Academics propose lowering IRC by 7,5 points and eliminating spills in Portugal

Portugal is one of the countries in Europe with the highest rate of this tax charged to companies

Reducing the IRC by 7,5 percentage points would increase Portuguese GDP by 1,44% in the short term, according to a study by the Francisco Manuel dos Santos Foundation (FFMS), coordinated by economist Pedro Brinca.

One of the main conclusions of this study is the finding of a negative impact on productivity and wealth creation due to the fact that Portugal has not followed, in recent years, the trend of most Eurozone and OECD countries in reducing the tax burden on the companies.

The normal rate of IRC (Corporate Income Tax) in Portugal is 21%, but companies are also subject to the municipal surcharge (income from local authorities) and the state surcharge that was introduced during the time of the troika.

According to OECD calculations, the effective CIT rate in Portugal is 27,5%, one of the highest values ​​in Europe.

The group of economists and jurists responsible for the study created a model to measure the impact on the economy of a reduction in the effective IRC rate at all levels of 7,5 percentage points (pp) and came to the conclusion that this tax reduction would increase GDP (gross domestic product) by 1,44% in the short term (after a period of two years) and by 1,4% in the longer term (after ten years).

And why a reduction of 7,5 pp? Because it would be the size of the decline that would bring the effective rate in Portugal closer to the European average, Pedro Brinca explained to Lusa.

The reduction in the IRC would have a positive impact on investment, competitiveness and even on consumption since, in this scenario of a tax reduction of 7,5 pp, labor remuneration would also increase by 1,79%, as companies would be able to retain and share more profits with workers.

In this research, the authors argue that the loss of tax revenue due to the reduction of the IRC could be financed through various budgetary compensation instruments, namely consumption taxes, labor taxes, public expenditure or social transfers.

Thus, the FFMS study leaves governments with three recommendations: a “substantial reduction in the nominal IRC rate”, an abolition of the state surcharge and, also, the consideration of eliminating the municipal surcharge, creating, in this case, compensation measures for local authorities .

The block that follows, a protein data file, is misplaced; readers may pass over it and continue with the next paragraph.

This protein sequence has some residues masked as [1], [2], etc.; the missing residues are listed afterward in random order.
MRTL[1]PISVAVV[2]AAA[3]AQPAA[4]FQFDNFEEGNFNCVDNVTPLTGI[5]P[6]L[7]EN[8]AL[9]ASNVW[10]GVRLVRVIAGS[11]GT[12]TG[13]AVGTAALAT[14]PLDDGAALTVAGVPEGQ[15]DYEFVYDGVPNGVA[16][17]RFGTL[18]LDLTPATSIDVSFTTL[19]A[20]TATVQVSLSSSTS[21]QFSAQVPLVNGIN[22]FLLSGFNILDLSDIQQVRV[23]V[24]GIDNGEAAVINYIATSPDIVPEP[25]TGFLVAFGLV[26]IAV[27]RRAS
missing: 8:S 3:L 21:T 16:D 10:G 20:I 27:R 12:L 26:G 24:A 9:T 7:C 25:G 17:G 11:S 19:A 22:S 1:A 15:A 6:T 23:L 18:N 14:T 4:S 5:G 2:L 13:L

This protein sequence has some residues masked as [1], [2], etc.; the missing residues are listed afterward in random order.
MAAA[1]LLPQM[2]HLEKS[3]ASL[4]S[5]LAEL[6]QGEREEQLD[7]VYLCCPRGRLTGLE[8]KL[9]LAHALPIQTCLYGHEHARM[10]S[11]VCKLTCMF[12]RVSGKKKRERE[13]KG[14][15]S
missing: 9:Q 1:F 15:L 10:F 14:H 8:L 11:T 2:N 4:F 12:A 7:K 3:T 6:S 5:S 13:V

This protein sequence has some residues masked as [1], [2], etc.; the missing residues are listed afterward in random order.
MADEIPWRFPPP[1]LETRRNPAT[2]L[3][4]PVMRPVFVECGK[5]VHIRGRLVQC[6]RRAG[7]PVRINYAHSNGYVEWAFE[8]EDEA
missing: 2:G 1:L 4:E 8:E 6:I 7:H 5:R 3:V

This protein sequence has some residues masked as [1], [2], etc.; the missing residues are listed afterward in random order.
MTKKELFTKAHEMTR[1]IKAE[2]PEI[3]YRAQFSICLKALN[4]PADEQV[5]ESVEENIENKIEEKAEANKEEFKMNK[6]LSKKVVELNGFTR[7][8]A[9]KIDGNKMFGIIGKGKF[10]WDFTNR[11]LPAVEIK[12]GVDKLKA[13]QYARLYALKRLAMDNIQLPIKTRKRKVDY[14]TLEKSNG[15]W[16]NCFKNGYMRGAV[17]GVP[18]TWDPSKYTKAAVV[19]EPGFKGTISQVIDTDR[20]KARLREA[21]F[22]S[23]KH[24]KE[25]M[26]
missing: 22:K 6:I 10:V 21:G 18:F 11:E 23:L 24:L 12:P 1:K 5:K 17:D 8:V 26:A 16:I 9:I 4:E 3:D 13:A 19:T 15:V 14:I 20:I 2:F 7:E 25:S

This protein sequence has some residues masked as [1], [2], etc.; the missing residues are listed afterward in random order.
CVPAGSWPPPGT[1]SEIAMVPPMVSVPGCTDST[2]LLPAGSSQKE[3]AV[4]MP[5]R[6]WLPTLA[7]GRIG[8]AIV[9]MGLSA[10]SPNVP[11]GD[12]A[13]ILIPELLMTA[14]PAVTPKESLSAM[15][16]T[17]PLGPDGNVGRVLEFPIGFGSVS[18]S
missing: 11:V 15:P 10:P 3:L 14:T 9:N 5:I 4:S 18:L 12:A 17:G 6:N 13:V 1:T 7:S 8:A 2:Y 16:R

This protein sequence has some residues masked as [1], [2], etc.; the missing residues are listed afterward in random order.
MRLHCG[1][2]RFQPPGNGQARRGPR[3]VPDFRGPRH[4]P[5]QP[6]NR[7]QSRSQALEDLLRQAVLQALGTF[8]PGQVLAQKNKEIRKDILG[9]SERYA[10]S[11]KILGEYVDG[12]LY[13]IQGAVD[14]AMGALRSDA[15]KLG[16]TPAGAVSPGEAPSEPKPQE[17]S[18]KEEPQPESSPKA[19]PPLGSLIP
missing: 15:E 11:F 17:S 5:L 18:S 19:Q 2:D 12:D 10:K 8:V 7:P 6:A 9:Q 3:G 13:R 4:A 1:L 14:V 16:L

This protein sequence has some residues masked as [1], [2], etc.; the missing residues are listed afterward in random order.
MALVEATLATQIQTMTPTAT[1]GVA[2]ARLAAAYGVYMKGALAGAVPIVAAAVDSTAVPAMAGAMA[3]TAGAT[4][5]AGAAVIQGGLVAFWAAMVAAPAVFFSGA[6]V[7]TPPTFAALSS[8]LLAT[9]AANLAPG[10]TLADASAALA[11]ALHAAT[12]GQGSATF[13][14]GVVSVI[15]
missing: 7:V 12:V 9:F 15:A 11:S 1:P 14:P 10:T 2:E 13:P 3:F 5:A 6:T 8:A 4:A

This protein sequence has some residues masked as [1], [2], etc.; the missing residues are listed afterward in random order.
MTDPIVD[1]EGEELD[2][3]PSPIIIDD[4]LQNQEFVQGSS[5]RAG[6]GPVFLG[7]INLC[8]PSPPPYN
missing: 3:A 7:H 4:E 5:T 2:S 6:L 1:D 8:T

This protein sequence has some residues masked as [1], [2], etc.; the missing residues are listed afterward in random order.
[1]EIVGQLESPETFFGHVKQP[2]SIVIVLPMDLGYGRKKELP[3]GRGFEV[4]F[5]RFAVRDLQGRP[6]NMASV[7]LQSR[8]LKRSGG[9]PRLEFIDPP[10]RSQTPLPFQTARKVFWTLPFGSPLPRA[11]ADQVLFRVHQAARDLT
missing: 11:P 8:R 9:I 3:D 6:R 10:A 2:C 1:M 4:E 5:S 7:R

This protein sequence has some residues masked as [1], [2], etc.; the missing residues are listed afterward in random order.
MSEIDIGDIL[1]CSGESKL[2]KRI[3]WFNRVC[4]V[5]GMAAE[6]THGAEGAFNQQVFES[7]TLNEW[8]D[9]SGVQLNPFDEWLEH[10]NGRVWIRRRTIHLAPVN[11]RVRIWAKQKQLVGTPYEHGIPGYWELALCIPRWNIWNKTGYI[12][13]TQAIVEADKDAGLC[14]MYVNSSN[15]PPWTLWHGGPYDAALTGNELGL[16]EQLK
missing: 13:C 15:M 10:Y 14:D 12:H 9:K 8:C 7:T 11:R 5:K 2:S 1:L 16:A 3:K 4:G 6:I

The other major conclusion of this study is that “legislative instability in the IRC code has a negative impact on economic activity”.

And they prove this with numbers: “A reduction in the effective IRC rate by 7,5 pp, followed by an increase in the rate by the same 7,5 pp after one year, causes GDP and, mainly, consumption to fall significantly. permanent (0,03% and 1,01% in the long term, respectively).”

Pedro Brinca and the other authors of this investigation recall that the IRC Code has undergone more than 1.350 changes since its introduction in Portugal in 1989.

To promote the stability of the IRC, the study proposes that rules be introduced that regulate the production of tax laws.

These academics recommend “the stipulation of a deadline for the entry into force of tax rules, long enough to ensure predictability among taxpayers” and also “the mandatory carrying out of economic impact assessments” whenever tax changes occur.

In addition to Pedro Brinca, Afonso Souto de Moura (from Banco de Portugal), Francisca Osório de Castro (specialist in tax law), João B. Duarte (from Nova SBE), Miguel Cortez Pimentel (specialist in tax law) and also Paulo Núncio, lawyer and current parliamentary leader of the CDS-PP and who helped draw up the AD (Democratic Alliance) economic program.

In its Government program, the AD proposes a reduction in the IRC from 21% to 15%, at a rate of 2 pp per year, the gradual elimination of the progressiveness of the state surcharge and the gradual elimination of the municipal surcharge, ensuring, in the case of the latter , “compensation through the State Budget for lost revenue for municipalities”.